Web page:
2008 Jaguar X-Type Wagon Performance

$4,375 - $4,375

2008 Jaguar X-Type Wagon Performance Review

Note: This performance review was created when the 2008 Jaguar X-Type Wagon was new.


Performance: 7.8

The 2008 Jaguar X-Type Wagon's engine is somewhat overpowered by the vehicle's weight, but its handling is comfortable and sedan-like. The Fort Worth Star-Telegram calls it "quite fun to drive even if it is a somewhat practical family-hauler." But not all agree. Edmunds says, "Compared to most other entry-level luxury sedans and wagons, the 2008 Jaguar X-Type comes up short in terms of driving excitement and refinement."

Acceleration and Power

The X-Type Wagon has a 3.0-liter V6 engine that turns out 227 horsepower and 206 pound-feet of torque. Unfortunately, its performance is only adequate for the vehicle's weight. "Class competitive at best," in Consumer Guide's opinion, Road and Track says the 3.0-liter engine "provides adequate acceleration power on full throttle, albeit with the engine sounding a bit buzzy and overworked at high rpm." Several agree the engine requires extra effort from the driver to work well. According to Forbes, "Acceleration is competitive but requires a heavy right foot. The engine must be revved hard for serious thrust." Road and Track says "the Sportwagon is agreeably competent when driven hard, but it feels its weight in ways the German cars don't." The Auto Channel agrees, but they don't necessarily think that this is a bad thing: "We only had to punch the accelerator to change a relatively docile engine into a roaring cat that pushes you in the seat of the pants as you pick up the pace." The Environmental Protection Agency has not rated the X-Type Wagon's gas mileage.

The five-speed automatic transmission, which includes Jaguar's J-gate shifter, tries to bring out the best in the V6 engine, but reviews are mixed as to whether it succeeds. Road and Track notes it "shifts smoothly, and it is able to maximize the engine's less-than-stellar 206 lb.-ft. of torque." But Edmunds states the transmission "is not especially quick on the draw" and Consumer Guide makes reference to its "tardy downshifts."

Handling and Braking

As one would expect from an experienced maker of sports cars, the 2008 Jaguar X-Type Wagon handles quite well and the manufacturer makes the conversion from sedan to wagon without any noticeable loss of driving agility. "After just a few minutes behind the wheel, I was hooked," says the Fort Worth Star-Telegram. "I have also driven the X-type sedan, and I can tell you that there is truly no difference in how the wagon handles compared with the sedan. You don't have to give up anything in the way the sedan rides or drives to have such a practical vehicle as this wagon." The Kansas City Star had a similar experience: "It handled the twists and turns of the mountain roads near Palm Springs with the aplomb of a small luxury sedan."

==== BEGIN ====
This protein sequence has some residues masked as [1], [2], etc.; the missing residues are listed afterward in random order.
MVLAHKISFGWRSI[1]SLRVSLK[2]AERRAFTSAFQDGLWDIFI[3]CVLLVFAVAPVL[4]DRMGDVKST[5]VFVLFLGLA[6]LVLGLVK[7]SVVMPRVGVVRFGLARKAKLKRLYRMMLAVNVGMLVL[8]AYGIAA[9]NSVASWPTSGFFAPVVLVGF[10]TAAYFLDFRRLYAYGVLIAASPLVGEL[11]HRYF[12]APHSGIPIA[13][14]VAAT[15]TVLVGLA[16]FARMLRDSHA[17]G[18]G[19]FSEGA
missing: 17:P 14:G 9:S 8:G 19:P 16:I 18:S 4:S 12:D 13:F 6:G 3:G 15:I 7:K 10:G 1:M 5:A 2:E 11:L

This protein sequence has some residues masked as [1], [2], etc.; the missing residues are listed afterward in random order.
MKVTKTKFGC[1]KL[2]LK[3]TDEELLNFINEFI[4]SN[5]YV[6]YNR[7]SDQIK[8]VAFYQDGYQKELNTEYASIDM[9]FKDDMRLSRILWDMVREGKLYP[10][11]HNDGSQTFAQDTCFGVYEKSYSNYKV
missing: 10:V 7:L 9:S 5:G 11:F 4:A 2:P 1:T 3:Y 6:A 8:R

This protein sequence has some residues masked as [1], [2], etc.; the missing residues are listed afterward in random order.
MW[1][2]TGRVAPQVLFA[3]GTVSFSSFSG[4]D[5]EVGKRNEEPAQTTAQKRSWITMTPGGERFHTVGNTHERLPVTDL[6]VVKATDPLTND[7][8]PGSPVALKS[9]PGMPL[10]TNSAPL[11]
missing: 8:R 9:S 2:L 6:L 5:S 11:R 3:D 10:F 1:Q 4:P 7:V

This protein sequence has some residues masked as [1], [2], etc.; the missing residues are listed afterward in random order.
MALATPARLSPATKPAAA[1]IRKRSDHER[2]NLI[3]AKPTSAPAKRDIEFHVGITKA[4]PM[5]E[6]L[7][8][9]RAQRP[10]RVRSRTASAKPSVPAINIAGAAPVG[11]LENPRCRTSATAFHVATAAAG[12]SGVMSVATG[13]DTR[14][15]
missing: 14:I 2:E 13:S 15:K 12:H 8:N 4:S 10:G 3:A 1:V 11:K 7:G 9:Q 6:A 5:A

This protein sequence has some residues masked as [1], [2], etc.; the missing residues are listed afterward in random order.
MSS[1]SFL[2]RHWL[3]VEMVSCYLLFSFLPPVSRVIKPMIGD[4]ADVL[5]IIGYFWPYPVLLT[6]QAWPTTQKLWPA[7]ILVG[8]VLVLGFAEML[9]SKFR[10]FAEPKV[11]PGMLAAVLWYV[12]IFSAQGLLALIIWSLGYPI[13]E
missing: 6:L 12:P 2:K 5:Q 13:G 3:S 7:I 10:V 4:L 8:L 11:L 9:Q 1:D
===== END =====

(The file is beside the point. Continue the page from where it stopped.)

The Boston Globe finds any differences between the X-Type Wagon's handling and that of Jaguar's higher end sports cars of little consequence: The review says the X-Type "does not give you the stiff ride we have come to expect from mainland Europe's manufacturers, but offers, instead, a subtly quiet ride, slightly soft, built for cruising, stable at speed." Later, the Boston Globe notes this "is what most owners of this end of Jaguar's lineup look for: gentle luxury." The key to that gentle luxury is the X-Type Wagon's independent rear suspension, which the Kansas City Star calls "a key ingredient in the Jag's firm but supple ride. It has been tuned expressly for the wagon. Traction control, antilock brakes and vehicle stability control are all tuned for the wagon." The Auto Channel says the "performance suspension is compliant, so that it corners relatively flat but is still soft enough for a comfortable ride. Also, with a wagon, you don't want any objects you may have stored in the back to go sailing around or be jostled too hard with a rock-hard suspension." Consumer Guide notes the X-Type takes "bumps as a solid unit, stable at speed, befitting sports/luxury positioning." Road and Track says that the "suspension soaks up bumps on the road with ease." The Los Angeles Times notices the "interior twitters a bit when the car encounters rough pavement but not so much as to be distracting."

The X-Type Wagon's steering suffers from a problem common with all-wheel drive vehicles: understeer, a tendency for the car to change direction a little more slowly than the driver turns the wheel. "Push it a little harder and moderate to heavy understeer begins to appear," says Road and Track, "as expected from an all-wheel-drive car." But the Boston Globe says, "There was also, as is common in all-wheel-drive cars, a hint of understeer in accelerated cornering. But this is not necessarily criticism. It is simply a description of a characteristic, and all good cars have character of their own." Consumer Guide just thinks the steering is good, saying that it's secure and "agile for the most part. Fast turns induce some body lean, but AWD maintains outstanding grip, even when powering out of wet corners. Steering is communicative, accurate, nicely weighted." The X-Type wagon comes standard with four-wheel anti-lock disc brakes and emergency brake assist. The Boston Globe notes that there is "a hint of nose-dive in heavy braking."

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